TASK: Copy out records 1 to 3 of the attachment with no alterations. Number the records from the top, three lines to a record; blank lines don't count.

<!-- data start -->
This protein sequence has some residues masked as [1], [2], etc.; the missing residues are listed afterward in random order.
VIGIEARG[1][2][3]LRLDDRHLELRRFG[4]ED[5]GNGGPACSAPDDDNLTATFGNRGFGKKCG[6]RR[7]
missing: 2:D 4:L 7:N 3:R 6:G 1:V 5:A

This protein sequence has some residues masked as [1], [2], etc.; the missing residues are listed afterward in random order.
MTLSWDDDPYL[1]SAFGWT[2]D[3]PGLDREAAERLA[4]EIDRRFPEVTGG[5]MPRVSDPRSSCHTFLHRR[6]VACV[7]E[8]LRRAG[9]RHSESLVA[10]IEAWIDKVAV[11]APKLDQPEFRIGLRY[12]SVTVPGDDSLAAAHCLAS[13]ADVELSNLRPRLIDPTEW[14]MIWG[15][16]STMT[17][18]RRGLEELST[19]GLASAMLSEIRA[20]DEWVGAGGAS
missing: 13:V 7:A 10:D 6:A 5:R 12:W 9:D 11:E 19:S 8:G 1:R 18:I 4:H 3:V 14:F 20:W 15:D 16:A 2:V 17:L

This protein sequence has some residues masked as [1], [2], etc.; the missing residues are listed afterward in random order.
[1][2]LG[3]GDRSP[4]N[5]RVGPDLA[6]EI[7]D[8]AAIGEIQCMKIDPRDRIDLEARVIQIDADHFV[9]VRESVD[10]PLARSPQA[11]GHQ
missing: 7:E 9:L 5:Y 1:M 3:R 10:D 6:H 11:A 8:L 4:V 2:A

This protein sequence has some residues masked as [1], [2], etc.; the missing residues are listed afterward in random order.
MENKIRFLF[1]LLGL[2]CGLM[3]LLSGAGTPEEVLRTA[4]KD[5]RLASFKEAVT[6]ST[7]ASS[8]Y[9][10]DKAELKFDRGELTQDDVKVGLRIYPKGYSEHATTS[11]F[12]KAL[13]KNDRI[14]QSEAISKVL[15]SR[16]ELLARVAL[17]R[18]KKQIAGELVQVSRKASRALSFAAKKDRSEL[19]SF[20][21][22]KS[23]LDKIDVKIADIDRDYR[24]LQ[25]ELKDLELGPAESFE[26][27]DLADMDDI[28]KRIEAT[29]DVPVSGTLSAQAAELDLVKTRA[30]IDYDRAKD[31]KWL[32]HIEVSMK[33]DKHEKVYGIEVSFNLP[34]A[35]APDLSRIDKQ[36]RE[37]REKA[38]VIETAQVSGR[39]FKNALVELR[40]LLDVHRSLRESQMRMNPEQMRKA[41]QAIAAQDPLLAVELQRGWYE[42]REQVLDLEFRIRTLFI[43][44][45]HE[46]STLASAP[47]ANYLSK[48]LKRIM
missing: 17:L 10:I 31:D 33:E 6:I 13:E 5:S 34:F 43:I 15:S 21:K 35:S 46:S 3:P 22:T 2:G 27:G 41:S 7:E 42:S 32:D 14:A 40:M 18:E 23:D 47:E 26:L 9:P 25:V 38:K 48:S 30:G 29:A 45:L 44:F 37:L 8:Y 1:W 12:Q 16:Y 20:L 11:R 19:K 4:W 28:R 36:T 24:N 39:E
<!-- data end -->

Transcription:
This protein sequence has some residues masked as [1], [2], etc.; the missing residues are listed afterward in random order.
VIGIEARG[1][2][3]LRLDDRHLELRRFG[4]ED[5]GNGGPACSAPDDDNLTATFGNRGFGKKCG[6]RR[7]
missing: 2:D 4:L 7:N 3:R 6:G 1:V 5:A

This protein sequence has some residues masked as [1], [2], etc.; the missing residues are listed afterward in random order.
MTLSWDDDPYL[1]SAFGWT[2]D[3]PGLDREAAERLA[4]EIDRRFPEVTGG[5]MPRVSDPRSSCHTFLHRR[6]VACV[7]E[8]LRRAG[9]RHSESLVA[10]IEAWIDKVAV[11]APKLDQPEFRIGLRY[12]SVTVPGDDSLAAAHCLAS[13]ADVELSNLRPRLIDPTEW[14]MIWG[15][16]STMT[17][18]RRGLEELST[19]GLASAMLSEIRA[20]DEWVGAGGAS
missing: 13:V 7:A 10:D 6:A 5:R 12:W 9:D 11:E 19:S 8:G 1:R 18:I 4:H 3:V 14:F 20:W 15:D 16:A 2:V 17:L

This protein sequence has some residues masked as [1], [2], etc.; the missing residues are listed afterward in random order.
[1][2]LG[3]GDRSP[4]N[5]RVGPDLA[6]EI[7]D[8]AAIGEIQCMKIDPRDRIDLEARVIQIDADHFV[9]VRESVD[10]PLARSPQA[11]GHQ
missing: 7:E 9:L 5:Y 1:M 3:R 10:D 6:H 11:A 8:L 4:V 2:A